The Corner

‘Priviledged Duality,’ a.k.a. Violating the Oath of Citizenship

Apropos of the quote from John O’Sullivan in my post below about how Republicans need to encourage immigrants’ adoption of a common American identity as a precursor to political success among them, here’s something from a post by Jorge Ramos of Univision:

But I’ve never ceased to be Mexican. I have two passports, and I vote in elections in both countries. I’m deeply proud of this privileged duality. The best thing about America is its embrace of diversity.

His “privileged duality” is a direct contradiction of the oath of allegiance he took to become a citizen, which begins:

I hereby declare, on oath, that I absolutely and entirely renounce and abjure all allegiance and fidelity to any foreign prince, potentate, state or sovereignty, of whom or which I have heretofore been a subject or citizen

That’s absolutely and entirely renouncing all allegiance to any foreign prince, potentate, etc. Doesn’t sound like privileged duality to me. In fact, it sounds like Ramos lied when he took the oath. And his nonchalance about citizenship is clear from his celebration of “30 years as an American” when, in fact, it’s been 30 years since he came here on a nonimmigrant visa; presumably, he didn’t actually become an American until some years after that.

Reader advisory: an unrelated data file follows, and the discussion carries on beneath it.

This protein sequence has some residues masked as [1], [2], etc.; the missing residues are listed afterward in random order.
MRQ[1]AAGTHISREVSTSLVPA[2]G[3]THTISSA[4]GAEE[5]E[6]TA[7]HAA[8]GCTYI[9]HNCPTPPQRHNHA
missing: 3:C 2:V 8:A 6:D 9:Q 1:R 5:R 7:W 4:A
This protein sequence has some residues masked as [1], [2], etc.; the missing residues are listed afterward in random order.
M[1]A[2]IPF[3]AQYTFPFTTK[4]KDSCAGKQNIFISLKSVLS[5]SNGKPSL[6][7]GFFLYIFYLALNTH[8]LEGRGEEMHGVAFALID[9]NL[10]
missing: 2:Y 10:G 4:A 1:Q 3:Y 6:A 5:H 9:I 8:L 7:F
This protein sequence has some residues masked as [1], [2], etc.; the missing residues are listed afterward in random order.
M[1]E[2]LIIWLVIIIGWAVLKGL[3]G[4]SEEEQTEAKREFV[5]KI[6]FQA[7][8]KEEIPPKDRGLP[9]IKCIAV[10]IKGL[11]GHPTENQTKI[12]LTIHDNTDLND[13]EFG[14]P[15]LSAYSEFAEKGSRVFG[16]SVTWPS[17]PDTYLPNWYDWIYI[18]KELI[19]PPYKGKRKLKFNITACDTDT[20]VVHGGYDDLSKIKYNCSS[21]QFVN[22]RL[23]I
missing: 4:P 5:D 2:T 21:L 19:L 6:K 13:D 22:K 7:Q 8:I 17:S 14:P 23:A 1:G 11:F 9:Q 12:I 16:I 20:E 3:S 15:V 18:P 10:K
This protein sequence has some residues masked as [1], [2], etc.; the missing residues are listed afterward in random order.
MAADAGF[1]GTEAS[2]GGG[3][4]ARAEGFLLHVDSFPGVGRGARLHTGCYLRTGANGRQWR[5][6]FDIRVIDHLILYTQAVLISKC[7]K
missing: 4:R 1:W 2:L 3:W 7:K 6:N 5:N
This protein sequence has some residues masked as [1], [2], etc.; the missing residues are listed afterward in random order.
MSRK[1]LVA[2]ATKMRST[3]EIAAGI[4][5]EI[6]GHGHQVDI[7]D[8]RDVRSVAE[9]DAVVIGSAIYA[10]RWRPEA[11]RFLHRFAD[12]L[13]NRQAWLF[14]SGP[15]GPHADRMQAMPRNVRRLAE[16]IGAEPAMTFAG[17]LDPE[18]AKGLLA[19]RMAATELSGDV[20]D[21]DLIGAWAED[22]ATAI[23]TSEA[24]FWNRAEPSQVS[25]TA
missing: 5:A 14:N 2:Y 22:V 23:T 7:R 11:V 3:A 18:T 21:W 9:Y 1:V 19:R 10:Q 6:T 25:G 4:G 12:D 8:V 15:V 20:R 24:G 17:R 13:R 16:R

The oath doesn’t require an immigrant to stop being a fan of his native land, to cut all emotional connection to it — that would be unnatural and unnecessary. But it does demand the severing of any and all political connection. The Supreme Court has prohibited denaturalization in cases where Americans-by-choice violate this oath, as Ramos admits he’s done. Earl Warren himself gave the green light for Congress to place civil or criminal penalties on naturalized citizens who vote in foreign elections and take other actions to violate their oaths. Congress, of course, has done nothing.

And this isn’t just some white-Hispanic ethnic hustler, though Ramos is that — he’s practically the Walter Cronkite of Spanish-language media in the U.S. and thus the prism through which many immigrants see the broader American society with which they otherwise might not have much contact. This is the difficult context within which we must strive — for the good of the republic, first and foremost — to nurture a strong sense of patriotic solidarity among our people, native-born and immigrant. And ongoing large-scale immigration just makes that job harder.


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